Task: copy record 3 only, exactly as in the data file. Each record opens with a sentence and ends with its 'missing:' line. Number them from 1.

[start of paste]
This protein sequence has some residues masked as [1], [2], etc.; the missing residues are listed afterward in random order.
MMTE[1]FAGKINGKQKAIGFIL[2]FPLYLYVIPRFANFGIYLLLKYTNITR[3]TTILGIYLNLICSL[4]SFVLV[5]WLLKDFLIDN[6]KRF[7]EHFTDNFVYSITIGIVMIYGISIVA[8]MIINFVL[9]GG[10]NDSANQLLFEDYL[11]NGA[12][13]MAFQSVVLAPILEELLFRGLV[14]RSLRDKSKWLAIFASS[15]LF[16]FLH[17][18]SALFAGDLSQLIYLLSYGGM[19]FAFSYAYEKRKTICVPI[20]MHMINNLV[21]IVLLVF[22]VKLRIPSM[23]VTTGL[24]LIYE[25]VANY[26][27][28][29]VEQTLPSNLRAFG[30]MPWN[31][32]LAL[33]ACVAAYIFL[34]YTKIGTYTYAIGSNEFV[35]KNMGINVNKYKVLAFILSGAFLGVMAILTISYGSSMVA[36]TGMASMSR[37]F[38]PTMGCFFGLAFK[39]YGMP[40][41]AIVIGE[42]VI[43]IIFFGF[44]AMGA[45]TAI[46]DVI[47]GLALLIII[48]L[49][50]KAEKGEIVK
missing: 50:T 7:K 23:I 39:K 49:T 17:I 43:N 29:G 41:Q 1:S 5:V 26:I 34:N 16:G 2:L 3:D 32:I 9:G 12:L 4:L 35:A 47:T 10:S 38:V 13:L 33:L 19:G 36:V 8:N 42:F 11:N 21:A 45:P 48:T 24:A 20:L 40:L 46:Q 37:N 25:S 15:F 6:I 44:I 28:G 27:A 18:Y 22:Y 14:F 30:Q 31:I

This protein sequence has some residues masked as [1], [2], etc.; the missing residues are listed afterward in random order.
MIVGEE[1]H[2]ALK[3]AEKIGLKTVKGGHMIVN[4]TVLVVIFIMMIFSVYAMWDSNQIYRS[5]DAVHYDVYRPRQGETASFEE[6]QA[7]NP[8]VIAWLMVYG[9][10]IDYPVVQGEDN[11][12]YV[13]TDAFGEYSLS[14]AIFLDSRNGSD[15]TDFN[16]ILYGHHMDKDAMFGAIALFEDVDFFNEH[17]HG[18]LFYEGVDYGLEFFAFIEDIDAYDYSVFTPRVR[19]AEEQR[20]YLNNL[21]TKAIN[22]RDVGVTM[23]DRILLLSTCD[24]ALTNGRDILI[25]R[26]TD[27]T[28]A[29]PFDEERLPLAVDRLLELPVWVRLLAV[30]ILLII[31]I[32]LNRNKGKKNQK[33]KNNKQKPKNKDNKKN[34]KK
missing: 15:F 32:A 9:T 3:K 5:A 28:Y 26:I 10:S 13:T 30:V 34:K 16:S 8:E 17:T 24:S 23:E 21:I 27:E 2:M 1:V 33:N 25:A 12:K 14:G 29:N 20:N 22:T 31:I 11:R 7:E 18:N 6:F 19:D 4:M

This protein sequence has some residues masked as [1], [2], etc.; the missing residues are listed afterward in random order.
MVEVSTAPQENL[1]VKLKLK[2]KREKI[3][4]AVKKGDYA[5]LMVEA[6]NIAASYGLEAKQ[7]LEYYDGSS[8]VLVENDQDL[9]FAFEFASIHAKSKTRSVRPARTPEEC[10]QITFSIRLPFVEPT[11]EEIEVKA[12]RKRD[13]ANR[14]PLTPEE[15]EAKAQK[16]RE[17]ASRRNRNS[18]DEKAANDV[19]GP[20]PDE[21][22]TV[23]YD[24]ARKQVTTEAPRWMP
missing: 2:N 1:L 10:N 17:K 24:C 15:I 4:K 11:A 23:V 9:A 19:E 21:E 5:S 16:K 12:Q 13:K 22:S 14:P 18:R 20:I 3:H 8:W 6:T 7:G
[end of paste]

This protein sequence has some residues masked as [1], [2], etc.; the missing residues are listed afterward in random order.
MVEVSTAPQENL[1]VKLKLK[2]KREKI[3][4]AVKKGDYA[5]LMVEA[6]NIAASYGLEAKQ[7]LEYYDGSS[8]VLVENDQDL[9]FAFEFASIHAKSKTRSVRPARTPEEC[10]QITFSIRLPFVEPT[11]EEIEVKA[12]RKRD[13]ANR[14]PLTPEE[15]EAKAQK[16]RE[17]ASRRNRNS[18]DEKAANDV[19]GP[20]PDE[21][22]TV[23]YD[24]ARKQVTTEAPRWMP
missing: 2:N 1:L 10:N 17:K 24:C 15:I 4:K 11:A 23:V 9:A 19:E 21:E 5:S 16:K 12:Q 13:K 22:S 14:P 18:R 20:I 3:H 8:W 6:T 7:G